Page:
Below is a video broadcast in Russian following a Washington, DC, concert in the fall of 2007, honoring Conover's memory. It gives us a glimpse of Willis at work in his VOA studio not long before his death in 1996. As a direct result of listening to Conover's VOA programs, the players in the concert all developed as jazz musicians behind the iron curtain. They are Paquito D'Rivera, alto saxophone (Cuba); Valery Ponomarev, trumpet (Soviet Union); Milcho Leviev, piano (Bulgaria); George Mraz, bass (Czechoslovakia); Horacio Hernandez, drums (Cuba). The piece is Ellington's "Take the 'A' Train," the theme music for Conover's Music USA.

This gathering of world-class artists inspired by Conover to become jazz musiciains expresses more powerfully than any congressional resolution his contribution to US cultural diplomacy. Still, that presidential Medal of Freedom is long overdue.

May 1, 2009 1:05 AM | | Comments (5)

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About Last Night
Terry Teachout on the arts in New York City
Artful Manager
Andrew Taylor on the business of arts & culture
blog riley
rock culture approximately
critical difference
Laura Collins-Hughes on arts, culture and coverage
Richard Kessler on arts education
Douglas McLennan's blog
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Dalouge Smith advocates for the Arts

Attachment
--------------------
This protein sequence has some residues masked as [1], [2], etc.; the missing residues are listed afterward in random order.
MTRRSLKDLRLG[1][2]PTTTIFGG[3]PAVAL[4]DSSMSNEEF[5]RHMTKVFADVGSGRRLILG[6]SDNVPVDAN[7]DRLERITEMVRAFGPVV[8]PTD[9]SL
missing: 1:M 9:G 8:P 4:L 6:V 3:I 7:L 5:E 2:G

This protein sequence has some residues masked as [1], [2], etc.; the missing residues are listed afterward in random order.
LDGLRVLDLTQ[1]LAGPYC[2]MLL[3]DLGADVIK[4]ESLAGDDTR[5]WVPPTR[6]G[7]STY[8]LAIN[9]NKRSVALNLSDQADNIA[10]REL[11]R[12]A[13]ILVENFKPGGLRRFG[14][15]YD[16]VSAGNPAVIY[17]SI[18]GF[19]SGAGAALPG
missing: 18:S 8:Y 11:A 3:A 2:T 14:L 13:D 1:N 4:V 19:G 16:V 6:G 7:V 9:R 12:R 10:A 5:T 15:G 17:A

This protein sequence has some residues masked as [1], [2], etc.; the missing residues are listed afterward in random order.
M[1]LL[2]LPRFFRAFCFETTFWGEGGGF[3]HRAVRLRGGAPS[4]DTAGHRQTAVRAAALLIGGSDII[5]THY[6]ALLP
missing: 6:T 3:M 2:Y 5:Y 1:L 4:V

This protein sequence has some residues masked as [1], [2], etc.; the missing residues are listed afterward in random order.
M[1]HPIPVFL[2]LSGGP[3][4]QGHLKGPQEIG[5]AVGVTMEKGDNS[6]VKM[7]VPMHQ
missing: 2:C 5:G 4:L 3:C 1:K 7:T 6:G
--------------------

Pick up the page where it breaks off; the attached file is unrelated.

Art from the American Outback
lies like truth
Chloe Veltman on how culture will save the world
Life's a Pitch
For immediate release: the arts are marketable
Mind the Gap
No genre is the new genre
Performance Monkey
David Jays on theatre and dance
Plain English
Paul Levy measures the Angles
Real Clear Arts
Judith H. Dobrzynski on Culture
Rockwell Matters
John Rockwell on the arts
State of the Art
innovations and impediments in not-for-profit arts
Straight Up |
Jan Herman - arts, media & culture with 'tude

Foot in Mouth
Apollinaire Scherr talks about dance
Seeing Things
Tobi Tobias on dance et al...

Jazz Beyond Jazz
Howard Mandel's freelance Urban Improvisation
Focus on New Orleans. Jazz and Other Sounds
Doug Ramsey on Jazz and other matters...

Out There
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Martha Bayles on Film...

classical music
Creative Destruction
Fresh ideas on building arts communities
The Future of Classical Music?
Greg Sandow performs a book-in-progress
Harvey Sachs on music, and various digressions
Bruce Brubaker on all things Piano
Kyle Gann on music after the fact
Greg Sandow on the future of Classical Music
Slipped Disc
Norman Lebrecht on Shifting Sound Worlds
The Unanswered Question
Joe Horowitz on music

Jerome Weeks on Books
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Scott McLemee on books, ideas & trash-culture ephemera

Drama Queen
Wendy Rosenfield: covering drama, onstage and off

Aesthetic Grounds
Public Art, Public Space
Another Bouncing Ball
Regina Hackett takes her Art To Go
John Perreault's art diary
Lee Rosenbaum's Cultural Commentary